The road to digital transformation in Financial Services (FS) has been a long and winding one. For the most part, banks and other FS providers are aware that they need to change and digitise their operations, products, and services.
The past decade has seen the emergence more agile fintech start-ups who are able to offer consumer and business customers banking services in a more digitally-savvy manner. Banks are trying to respond to this, but it isn’t easy.
Recent research by IT services provider KCOM revealed that FS is the least evolved industry as it pertains to digital transformation. Just 34 per cent of FS firms are prioritising digital transformation in the next 12 months – the lowest of any industry – and is lagging behind other sectors in areas such as security and investment in employee training.
But perhaps FS firms have been approaching digital transformation in the wrong way? The first step absolutely has to be modernisation of the information management toolkit within an organisation. Get your Content Services foundation right and the latter stages of the journey are achievable. Fail to lay this foundation, and don’t be surprised if the entire digital transformation house comes crashing down.
Addressing information challenges in FS
In order to solve the information challenges faced by today’s FS organisations, a modern solution is required. For increasing numbers of banks, this solution is a Content Services Platform (CSP).
From a high level, a CSP may look like the Enterprise Content Management (ECM) systems of the past. However, there are three areas in which a CSP significantly differs from an ECM solution:
- Modern: A Content Services Platform needs to be a part of the modern information management toolkit, not built 10 years ago in a time before mobile and cloud had taken off. In addition, it needs to be able to natively and effectively manage all of the data and content types that are used in FS today – video, audio, social media, etc.- not just scanned documents and word files. Finally, it needs to have the scalability do all of this for billions of items. In short—a CSP needs to address the Big Content challenge head on.
- Connected: ECM solutions were designed to be insular—they were sold as the ‘one place to store all of your content.’ As most FS institutions will testify to, that never actually happened.
CSPs take a very different approach. While still having the ability to store data and content locally (in their own repository), modern CSPs are able to connect to other information systems and repositories within a business. This federated content services approach means that they can access content stored in an old ECM system, or data stored in a legacy accounting application—all from a single platform. This is key and provides users with a single hub to go to in order to store and retrieve information across the enterprise.
- Personalised: The modern and connected aspects of a CSP are all about IT and the business – making sure the system scales and systems are connected together. The final element brings the benefit of all of this behind the scenes work to the user—via personalisation.
This is about allowing internal users to store, view, edit, and interact with data and content however they need to. That could be via the CSP interface, but equally it could be via a mobile app, a productivity app (such as MS Outlook), a line of business app, a web portal, or even a custom-built application to perform a specific task or process.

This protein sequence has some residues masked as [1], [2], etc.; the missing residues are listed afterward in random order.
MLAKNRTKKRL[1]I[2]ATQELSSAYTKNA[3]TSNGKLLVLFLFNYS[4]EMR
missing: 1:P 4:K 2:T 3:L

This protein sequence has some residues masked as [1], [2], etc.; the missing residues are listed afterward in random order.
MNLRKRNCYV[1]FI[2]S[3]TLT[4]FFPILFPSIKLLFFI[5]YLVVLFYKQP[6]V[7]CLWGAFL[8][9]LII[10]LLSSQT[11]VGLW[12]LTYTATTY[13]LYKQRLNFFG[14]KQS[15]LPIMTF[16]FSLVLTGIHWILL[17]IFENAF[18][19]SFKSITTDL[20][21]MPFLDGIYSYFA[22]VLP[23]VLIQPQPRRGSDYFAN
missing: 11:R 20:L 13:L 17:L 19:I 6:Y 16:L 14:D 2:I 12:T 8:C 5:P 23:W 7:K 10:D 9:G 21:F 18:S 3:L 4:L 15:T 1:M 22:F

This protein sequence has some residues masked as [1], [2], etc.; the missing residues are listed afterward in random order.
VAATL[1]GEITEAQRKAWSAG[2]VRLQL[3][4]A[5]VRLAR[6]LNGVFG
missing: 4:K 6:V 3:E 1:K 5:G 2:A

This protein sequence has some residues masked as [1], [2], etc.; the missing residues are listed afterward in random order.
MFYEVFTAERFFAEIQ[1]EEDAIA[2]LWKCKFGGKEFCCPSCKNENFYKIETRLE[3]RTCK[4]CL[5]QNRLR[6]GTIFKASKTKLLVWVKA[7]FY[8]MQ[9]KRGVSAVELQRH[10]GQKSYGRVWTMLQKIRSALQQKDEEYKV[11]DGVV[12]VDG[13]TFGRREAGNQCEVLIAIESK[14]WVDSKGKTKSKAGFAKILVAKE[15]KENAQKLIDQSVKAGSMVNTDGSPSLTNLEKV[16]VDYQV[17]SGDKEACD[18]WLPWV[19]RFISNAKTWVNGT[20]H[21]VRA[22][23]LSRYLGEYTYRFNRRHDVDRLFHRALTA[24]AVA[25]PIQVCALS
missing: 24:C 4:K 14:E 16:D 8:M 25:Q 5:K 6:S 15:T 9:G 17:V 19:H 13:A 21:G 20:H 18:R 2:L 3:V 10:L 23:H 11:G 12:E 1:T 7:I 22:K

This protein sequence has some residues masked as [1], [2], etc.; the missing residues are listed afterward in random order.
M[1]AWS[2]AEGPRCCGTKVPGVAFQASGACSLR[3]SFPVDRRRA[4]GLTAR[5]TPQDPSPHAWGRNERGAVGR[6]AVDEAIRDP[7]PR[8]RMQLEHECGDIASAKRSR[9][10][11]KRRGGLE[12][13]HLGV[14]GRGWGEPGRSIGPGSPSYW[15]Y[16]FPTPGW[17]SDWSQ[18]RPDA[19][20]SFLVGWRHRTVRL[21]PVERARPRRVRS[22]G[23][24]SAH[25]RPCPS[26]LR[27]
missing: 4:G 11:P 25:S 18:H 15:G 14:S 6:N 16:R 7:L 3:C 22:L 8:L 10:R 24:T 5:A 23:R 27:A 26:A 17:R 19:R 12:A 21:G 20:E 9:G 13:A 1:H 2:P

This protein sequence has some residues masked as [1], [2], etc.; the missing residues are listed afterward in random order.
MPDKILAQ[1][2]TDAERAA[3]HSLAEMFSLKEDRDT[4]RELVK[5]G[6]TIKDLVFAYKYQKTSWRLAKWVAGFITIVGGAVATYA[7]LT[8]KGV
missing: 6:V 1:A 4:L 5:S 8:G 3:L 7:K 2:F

This personalisation capability changes the dynamic of how users interact with information. In the past, the user has had to adapt how they work to find and interact with information. Now the system can be personalised to the exact requirements of the individual end users, a major advance.
Modernizing information management to deliver business value
Putting these three elements together – modern, connected, and personalised—creates a relevant, scalable, and flexible information management environment that improves the customer experience, drives productivity, and has a positive effect on the bottom line. With that in place, the journey towards information management modernisation, and ultimately digital transformation, can begin.
Organisations tend to look at two key drivers when exploring digital transformation: a rapid return on investment (ROI) and a reduced total cost of ownership (TCO). Unfortunately, ROI and TCO often compete against each other, especially when it comes to modernisation.
Rapid ROI can be achieved, by deploying a new system to solve some of the business challenges, and TCO can be reduced retiring old applications as part of that new deployment. But such a ‘rip and replace’ model will invariably fail.
A flexible approach to information management modernisation
However, there is a simple approach that can deliver both ROI and TCO, without the need for a rip-and-replace model. If a bank focuses on the modernisation of legacy applications via a Content Services Platform, with a connect and consolidate strategy for managing information management systems, then there is a better way to progress.
This connect and consolidate methodology for information modernisation can deliver both short term ROI and longer term reduced TCO and can also lay the foundation for further digital transformation efforts.
Because we work in a digital world where information is everywhere, and every operational and business function in FS depends on this information, it makes perfect sense to base any digital journey around this. For any FS organisation embarking on digital transformation in 2019, content services should always be the foundation and starting point.
About the author
Dave Jones is VP of Product Marketing at Nuxeo, a provider of enterprise content management, Content Services and digital asset management solutions for large firms that include international FS providers such as Banque de France, ABN AMRO and BBVA.